1. Thoits PA (2010) Stress and health: Major findings and policy implications. J Health Soc Behav 51 (Special Issue): S41-S53. Link: https://bit.ly/3kbVNH6
2. Thoits P (2011) Mechanisms linking social ties and support to physical and mental health. J Health Soc Behav 52: 145-161. Link: https://bit.ly/3knojpp
3. Gadkari AS, McHorney CA (2012) Unintentioanl non-adherence to chronic prescription medications: how unintentional is it really? BMC Health Serv Res 12: 98. Link: https://bit.ly/32sgzfH
4. Maria EM, Marco D, Andrea G, Elisabetta C (2014) Social support and adherence to treatment in hypertensive patients: A meta-analysis. Ann Behav Med 48.
5. Danielle S, Niteesh C, Kellie AS, Olga M, Will S (2012) Association between different types of social support and medication adherence. Am J Manag Care 18: e461-e467. Link: https://bit.ly/2DWfPpy
6. Daphne CH, Lorraine RR, David WW, Lorna HM (2014) Social support and Cardiovascular risk factors in block adults. Ethn Dis 24: 440-450. Link: https://bit.ly/3hsWw4F
7. Population figures, the official website of Ekiti State. Nigeria. Link: https://bit.ly/32kEttl
8. Araoye MO (2004) Sample size determination. Research methodology with statistics for Health and Social sciences, Ilorin: Nathadex Publishers 115-121. Link: https://bit.ly/3iBLKuF
9. Omole M, Suberu A (2010) Effect of educational level on hypertensive patients’ compliance with medication regimen at a tertiary hospital is South West Nigeria. Nigerian Journal of Pharmaceutical Research 8: 36-42. Link: https://bit.ly/33jmtPq
10. Morisky DE, Ang A, Krousel-wood M, Ward HJ (2008) Predictive validity of a medication adherence measure in an outpatient setting. J Clin Hypertens (Greenwich) 10: 348-354. Link: https://bit.ly/3keFeub
11. Bolanrinwa OA, Bamgbola OA, Sanya EO, Kolo PM, Ameen HA, et al. (2017) Pattern and explanatory factors for medication adherence among patients with hypertension, diabetes mellitus and their comorbidity in a North Central State of Nigeria. International Journal of Public Health and Clinical Sciences 4: 126-141. Link: https://bit.ly/2Fz1YWr
12. Pauline EO (2015) Social support and management of hypertension in South-West Nigeria. Cardiovasc J Afr 26: 29-33. Link: https://bit.ly/2ZxwXcH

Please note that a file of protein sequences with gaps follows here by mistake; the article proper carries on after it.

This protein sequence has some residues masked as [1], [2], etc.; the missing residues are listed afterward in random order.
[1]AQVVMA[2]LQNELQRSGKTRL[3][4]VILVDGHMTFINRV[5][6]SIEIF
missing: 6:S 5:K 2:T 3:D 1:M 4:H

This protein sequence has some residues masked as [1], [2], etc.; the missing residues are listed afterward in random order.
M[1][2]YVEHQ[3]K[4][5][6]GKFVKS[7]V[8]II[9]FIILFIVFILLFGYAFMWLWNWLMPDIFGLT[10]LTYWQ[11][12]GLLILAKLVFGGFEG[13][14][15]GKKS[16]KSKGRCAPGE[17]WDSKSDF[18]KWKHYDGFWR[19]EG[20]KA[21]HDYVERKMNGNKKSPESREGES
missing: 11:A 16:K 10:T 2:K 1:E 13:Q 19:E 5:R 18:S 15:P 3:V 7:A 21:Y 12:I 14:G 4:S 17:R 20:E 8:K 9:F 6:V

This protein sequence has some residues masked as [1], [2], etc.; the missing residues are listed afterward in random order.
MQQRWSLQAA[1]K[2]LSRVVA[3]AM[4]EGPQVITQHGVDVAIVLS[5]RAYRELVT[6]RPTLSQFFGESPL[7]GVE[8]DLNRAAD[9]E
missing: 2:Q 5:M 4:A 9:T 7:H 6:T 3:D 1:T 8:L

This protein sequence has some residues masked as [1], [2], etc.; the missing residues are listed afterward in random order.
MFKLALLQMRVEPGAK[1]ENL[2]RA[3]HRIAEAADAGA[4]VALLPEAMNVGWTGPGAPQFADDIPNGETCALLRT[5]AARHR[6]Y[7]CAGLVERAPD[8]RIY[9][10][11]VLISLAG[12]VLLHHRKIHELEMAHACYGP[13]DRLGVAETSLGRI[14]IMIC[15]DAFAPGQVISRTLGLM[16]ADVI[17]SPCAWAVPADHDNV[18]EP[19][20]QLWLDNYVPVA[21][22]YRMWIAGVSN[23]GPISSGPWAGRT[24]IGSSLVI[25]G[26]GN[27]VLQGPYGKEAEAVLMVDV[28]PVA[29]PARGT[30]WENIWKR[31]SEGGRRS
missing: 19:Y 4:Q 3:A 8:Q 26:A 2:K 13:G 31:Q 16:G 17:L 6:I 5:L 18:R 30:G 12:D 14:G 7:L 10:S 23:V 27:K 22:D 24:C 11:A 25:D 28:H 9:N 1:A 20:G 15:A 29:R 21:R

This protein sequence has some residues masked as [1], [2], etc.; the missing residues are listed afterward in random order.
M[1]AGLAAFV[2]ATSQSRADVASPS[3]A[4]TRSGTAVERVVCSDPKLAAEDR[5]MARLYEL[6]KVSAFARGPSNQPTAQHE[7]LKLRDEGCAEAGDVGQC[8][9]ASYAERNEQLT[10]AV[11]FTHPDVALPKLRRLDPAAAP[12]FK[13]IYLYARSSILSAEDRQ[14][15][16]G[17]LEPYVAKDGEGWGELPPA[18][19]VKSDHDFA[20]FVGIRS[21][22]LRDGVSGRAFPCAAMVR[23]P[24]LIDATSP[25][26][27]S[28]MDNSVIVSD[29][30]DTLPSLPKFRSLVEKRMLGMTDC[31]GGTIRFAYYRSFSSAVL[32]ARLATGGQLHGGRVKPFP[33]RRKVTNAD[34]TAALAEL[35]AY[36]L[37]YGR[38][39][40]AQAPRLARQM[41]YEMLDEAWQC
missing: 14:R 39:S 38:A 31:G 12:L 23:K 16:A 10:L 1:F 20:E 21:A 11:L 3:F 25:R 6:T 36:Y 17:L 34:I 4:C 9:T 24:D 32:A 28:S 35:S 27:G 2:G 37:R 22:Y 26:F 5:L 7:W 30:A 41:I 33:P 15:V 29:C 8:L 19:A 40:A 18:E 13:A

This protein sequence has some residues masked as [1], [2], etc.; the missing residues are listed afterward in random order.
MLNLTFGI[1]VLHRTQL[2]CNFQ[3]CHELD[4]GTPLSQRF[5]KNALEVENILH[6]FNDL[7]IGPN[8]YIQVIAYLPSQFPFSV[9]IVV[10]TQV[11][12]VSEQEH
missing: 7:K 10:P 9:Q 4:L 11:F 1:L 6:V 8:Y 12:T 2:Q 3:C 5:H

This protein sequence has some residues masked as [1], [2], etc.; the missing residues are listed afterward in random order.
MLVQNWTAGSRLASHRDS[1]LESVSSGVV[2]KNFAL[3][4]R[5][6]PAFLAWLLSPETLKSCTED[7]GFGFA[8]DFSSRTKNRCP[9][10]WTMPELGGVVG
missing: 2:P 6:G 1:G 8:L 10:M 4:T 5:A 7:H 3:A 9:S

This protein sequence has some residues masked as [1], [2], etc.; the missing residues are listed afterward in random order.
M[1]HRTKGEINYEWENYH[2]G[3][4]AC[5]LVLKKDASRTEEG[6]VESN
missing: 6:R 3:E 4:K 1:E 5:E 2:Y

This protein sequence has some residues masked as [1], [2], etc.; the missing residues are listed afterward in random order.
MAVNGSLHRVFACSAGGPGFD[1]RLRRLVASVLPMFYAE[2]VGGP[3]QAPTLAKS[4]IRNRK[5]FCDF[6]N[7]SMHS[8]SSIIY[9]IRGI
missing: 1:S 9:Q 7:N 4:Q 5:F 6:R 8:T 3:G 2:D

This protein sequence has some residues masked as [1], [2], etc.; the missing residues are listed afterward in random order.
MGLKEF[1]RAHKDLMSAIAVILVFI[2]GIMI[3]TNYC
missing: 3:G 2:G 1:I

13. Ojo OS, Malomo SO, Sogunle PT (2016) Blood pressure control and perceived family support in patients with essential hypertension seen at a primary care clinic in Western Nigeria. J Family Med Prim Care 5: 569-575. Link: https://bit.ly/2RgYgnd
14. Ofoli JN, Dankyau M, Sule JA, Lass DB (2017) Relationship between family/social support and adherence to treatment among outpatient hypertensives in an urban hospital. Nigerian J Family Pract 8: 45-52. Link: https://bit.ly/2RiTGoj
15. Buckley B, Shanahan E, Colwell N, Turgonyi E, Bramlaye P, et al. (2009) Blood pressure control in Irish primary care practices. Journal of Clinical Hypertension 11: 432-440. Link: https://bit.ly/2GTocmW
16. Manimunda PS, Sugunan PA, Benegal V, Balakrishna N, Rao VM, et al. (2011) Association of hypertension with risk factors and hypertension related behaviour among the aboriginal Nicobarese tribe living in Car Nicobar Island, India. Indian J Med Res 133: 287-293. Link: https://bit.ly/32nAfkL
17. Busari A, Olayemi S, Oreagba I, Alabidun A (2010) Educational intervention as a strategy for improving blood pressure status of market women in Lagos, Nigeria. Internet J Health 11. Link: https://bit.ly/2RjOpgh
18. Oladapo OO, Salako L, Shoyinka K, Adedapo K, Falase AO (2010) A prevalence of cardiometabolic risk factors among a rural Yoruba south-western Nigerian population: a population-based survey. Cardiovasc J Afr 21: 26-31. Link: https://bit.ly/35vSkPC
19. Ulasi II, Ijoma CK, Onodugo OD (2010) A community-based study of hypertension and cardio-metabolic syndrome in semi- urban and rural communities in Nigeria. BMC Health Services Research 10: 71. Link: https://bit.ly/3mcd6cJ
20. Akpa MR, Alasia D, Emem-Chioma P (2008) An appraisal of hospital - based blood pressure control in Port Harcourt, Nigeria. Niger Health J 8: 27-30. Link: https://bit.ly/2FtOdbE
21. Ong KL, Tso AW, Lam KS, Cheung BM (2008) Gender difference in blood pressure control and cardiovascular risk factors in Americans with diagnosed hypertension. Hypertension 51: 1142-1148. Link: https://bit.ly/2FmxN5g
22. Hemandez-Aceituno A, Perez-Tasigchana RF, Guallar-Casrillon P, Lopez-Garcia E, Rodriguez-Artalejo F, et al. (2017) Combined health behaviours and healthcare services use in older adults. Am J Prev Med 53: 872-881. Link: https://bit.ly/3me3le1